Show. Me. The. Money.
I have always felt a common bond with Cuba Gooding Jr. Not the guy – his career has kind of dwindled into nothing (cough Pepsi commercial cough) – but the character he played in Jerry McGuire: Rod Tidwell. While part of the reason is I love everybody and want people to earnestly appreciate my quan, the main, relatable to this post, reason is because I have always wanted to scream into a phone for my agent to “Show me the money!”
Exhausted anecdotal rhetoric aside, agents serve a purpose very crucial to authors. They are career sherpas. They, much like publishers, validate and champion our artistic endeavors. They’re like a good quarterback coach. They help us work on our feet and see the whole field, or, in authorial terms, they put us in touch with good editors and help us define our work and image on macro and micro levels.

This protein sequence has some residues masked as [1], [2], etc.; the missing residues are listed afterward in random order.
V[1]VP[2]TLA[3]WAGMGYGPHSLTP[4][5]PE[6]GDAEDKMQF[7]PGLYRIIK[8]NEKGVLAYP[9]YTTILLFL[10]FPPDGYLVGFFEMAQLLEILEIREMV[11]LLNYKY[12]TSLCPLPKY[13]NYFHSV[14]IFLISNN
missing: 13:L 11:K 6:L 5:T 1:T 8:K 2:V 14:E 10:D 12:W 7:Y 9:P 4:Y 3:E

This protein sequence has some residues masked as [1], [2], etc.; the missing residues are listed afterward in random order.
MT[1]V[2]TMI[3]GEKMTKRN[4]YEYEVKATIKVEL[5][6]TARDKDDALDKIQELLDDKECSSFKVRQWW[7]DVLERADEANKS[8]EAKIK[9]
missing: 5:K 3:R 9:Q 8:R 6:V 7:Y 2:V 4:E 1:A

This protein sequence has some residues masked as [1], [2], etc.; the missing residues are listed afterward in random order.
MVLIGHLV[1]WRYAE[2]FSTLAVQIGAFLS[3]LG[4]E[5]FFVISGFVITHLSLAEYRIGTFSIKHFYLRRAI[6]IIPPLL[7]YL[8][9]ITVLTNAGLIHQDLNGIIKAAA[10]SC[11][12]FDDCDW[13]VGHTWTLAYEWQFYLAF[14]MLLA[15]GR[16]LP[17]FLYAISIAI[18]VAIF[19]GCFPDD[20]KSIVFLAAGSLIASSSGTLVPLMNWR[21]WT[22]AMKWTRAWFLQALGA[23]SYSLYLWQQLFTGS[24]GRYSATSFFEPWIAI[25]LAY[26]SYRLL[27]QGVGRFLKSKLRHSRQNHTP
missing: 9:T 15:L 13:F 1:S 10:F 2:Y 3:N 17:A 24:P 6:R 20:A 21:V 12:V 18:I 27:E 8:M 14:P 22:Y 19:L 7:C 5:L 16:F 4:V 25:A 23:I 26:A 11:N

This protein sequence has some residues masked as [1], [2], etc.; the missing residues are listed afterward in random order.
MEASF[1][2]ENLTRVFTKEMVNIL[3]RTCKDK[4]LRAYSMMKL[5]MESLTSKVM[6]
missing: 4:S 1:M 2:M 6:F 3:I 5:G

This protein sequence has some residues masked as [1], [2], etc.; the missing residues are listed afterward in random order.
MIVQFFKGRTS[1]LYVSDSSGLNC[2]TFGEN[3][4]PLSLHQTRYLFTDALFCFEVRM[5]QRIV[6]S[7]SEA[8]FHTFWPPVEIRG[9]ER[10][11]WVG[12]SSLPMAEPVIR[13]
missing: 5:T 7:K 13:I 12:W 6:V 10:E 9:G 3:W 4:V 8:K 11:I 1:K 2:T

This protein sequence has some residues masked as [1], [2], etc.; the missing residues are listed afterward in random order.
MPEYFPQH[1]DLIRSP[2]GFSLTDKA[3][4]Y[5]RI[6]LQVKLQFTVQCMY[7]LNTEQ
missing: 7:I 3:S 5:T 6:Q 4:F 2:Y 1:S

Having an agent is a sign of professionalism. It is an act of serious intent which shows publishers that an author is credible and ready to work.
While I understand the situations in which an agent can have a negative influence, an agent would have a tremendous impact on my career as a writer coming out of college. I know no one. If I invest myself into a piece for a however long period of time, I do not want to have to geico self-publish it in 15 minutes or less. I want someone to be the Obiwan to my Luke. I want to have someone with the connections that the overview describes: “An agent’s reputation rests on the value of his or her tips. Well-aimed person-to- person recommendations are what get books published.” (Module Three)
Bottom line, I want an ambassador of quan.